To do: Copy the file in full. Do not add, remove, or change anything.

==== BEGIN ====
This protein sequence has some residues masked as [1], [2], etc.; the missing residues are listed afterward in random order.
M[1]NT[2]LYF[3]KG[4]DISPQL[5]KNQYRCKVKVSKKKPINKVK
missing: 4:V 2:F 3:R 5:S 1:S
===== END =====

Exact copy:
This protein sequence has some residues masked as [1], [2], etc.; the missing residues are listed afterward in random order.
M[1]NT[2]LYF[3]KG[4]DISPQL[5]KNQYRCKVKVSKKKPINKVK
missing: 4:V 2:F 3:R 5:S 1:S